Cybersecurity experts unite to fight coronavirus hacking


A 400-strong international group of volunteers with expertise in cybersecurity was formed to fight hacking related to the novel coronavirus.

Called the COVID-19 CTI League, for cyber threat intelligence, the group spans more than 40 countries and includes professionals in senior positions at major companies including Microsoft Corp and

One of four initial managers of the effort, Marc Rogers, said the top priority would be working to combat hacks against medical facilities and frontline responders to the pandemic. It is working on hacks of health organisations.

Also key is defence of essential communication networks and services as more people work from home, said Rogers, head of security at the long-running hacking conference Def Con and a vice president at security company Okta.

The group is using its web of contacts in internet infrastructure providers to squash garden-variety phishing attacks and other financial crime using the fear of COVID-19 or the desire for information to trick regular internet users.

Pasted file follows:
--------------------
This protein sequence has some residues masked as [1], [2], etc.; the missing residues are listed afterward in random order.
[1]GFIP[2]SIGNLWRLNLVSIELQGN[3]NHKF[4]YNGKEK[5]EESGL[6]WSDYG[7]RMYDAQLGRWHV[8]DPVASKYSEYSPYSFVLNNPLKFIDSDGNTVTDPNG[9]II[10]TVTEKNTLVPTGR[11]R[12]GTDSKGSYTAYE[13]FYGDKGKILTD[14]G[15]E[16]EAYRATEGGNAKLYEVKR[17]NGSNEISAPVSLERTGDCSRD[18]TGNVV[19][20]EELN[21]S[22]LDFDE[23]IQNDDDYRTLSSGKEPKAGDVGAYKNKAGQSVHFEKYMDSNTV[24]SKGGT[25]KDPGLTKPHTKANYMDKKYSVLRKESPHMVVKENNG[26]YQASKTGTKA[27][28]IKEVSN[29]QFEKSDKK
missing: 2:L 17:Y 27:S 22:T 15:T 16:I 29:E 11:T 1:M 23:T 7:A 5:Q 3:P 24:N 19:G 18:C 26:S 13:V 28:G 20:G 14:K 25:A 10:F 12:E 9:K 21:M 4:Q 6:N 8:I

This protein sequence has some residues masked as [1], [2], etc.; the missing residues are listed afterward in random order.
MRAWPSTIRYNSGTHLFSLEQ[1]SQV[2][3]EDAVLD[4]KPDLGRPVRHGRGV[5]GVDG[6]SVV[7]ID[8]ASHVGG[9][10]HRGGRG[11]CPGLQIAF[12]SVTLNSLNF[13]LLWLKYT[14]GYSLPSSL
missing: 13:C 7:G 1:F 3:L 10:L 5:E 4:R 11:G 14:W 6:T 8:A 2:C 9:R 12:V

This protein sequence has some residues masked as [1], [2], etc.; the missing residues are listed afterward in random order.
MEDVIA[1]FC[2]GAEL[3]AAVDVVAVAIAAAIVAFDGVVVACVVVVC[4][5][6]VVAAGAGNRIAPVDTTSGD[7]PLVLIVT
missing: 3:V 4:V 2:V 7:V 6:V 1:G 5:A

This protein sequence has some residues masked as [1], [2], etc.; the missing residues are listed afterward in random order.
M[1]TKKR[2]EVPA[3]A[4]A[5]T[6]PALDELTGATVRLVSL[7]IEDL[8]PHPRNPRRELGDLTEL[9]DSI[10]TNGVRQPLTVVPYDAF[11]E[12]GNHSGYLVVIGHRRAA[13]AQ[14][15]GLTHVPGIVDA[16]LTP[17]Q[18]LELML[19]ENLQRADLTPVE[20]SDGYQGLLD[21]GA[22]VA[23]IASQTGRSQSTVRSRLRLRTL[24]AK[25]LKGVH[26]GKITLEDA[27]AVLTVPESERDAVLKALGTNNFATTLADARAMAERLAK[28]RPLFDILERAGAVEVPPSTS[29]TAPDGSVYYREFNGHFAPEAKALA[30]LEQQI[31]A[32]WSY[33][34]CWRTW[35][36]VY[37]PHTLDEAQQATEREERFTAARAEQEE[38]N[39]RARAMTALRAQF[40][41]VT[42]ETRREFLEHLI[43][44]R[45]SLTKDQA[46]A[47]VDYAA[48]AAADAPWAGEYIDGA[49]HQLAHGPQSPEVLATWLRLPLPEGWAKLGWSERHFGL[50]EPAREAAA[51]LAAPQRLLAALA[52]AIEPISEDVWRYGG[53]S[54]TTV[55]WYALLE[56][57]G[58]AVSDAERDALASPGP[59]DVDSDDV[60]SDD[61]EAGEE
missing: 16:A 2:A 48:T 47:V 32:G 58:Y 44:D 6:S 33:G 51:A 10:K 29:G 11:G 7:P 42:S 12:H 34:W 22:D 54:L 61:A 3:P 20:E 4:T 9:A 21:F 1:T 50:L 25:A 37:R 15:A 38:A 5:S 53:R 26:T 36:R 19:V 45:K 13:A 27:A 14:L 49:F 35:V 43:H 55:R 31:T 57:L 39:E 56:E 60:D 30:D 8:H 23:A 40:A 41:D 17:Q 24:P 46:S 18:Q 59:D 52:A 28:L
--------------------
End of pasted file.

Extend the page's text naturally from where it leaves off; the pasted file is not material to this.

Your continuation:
“I’ve never seen this volume of phishing,” Rogers said. “I am seeing phishing messages in every language known to man.”

Phishing messages try to induce recipients to enter passwords or sensitive information on websites controlled by attackers, who use the data to control bank, email or other accounts.

Rogers said the group dismantled a campaign using a software vulnerability to spread malicious software. He declined to provide details and said in general the group would be reluctant to reveal what it was fighting.

Rogers said law enforcement was surprisingly welcoming of the collaboration, recognising the vastness of the threat.

Rogers is a UK citizen based in the San Francisco Bay Area. The other group co-ordinators are American with the fourth Israeli.

“I have never seen this level of co-operation,” Rogers said. “I hope it continues afterwards, because it’s a beautiful thing to see.”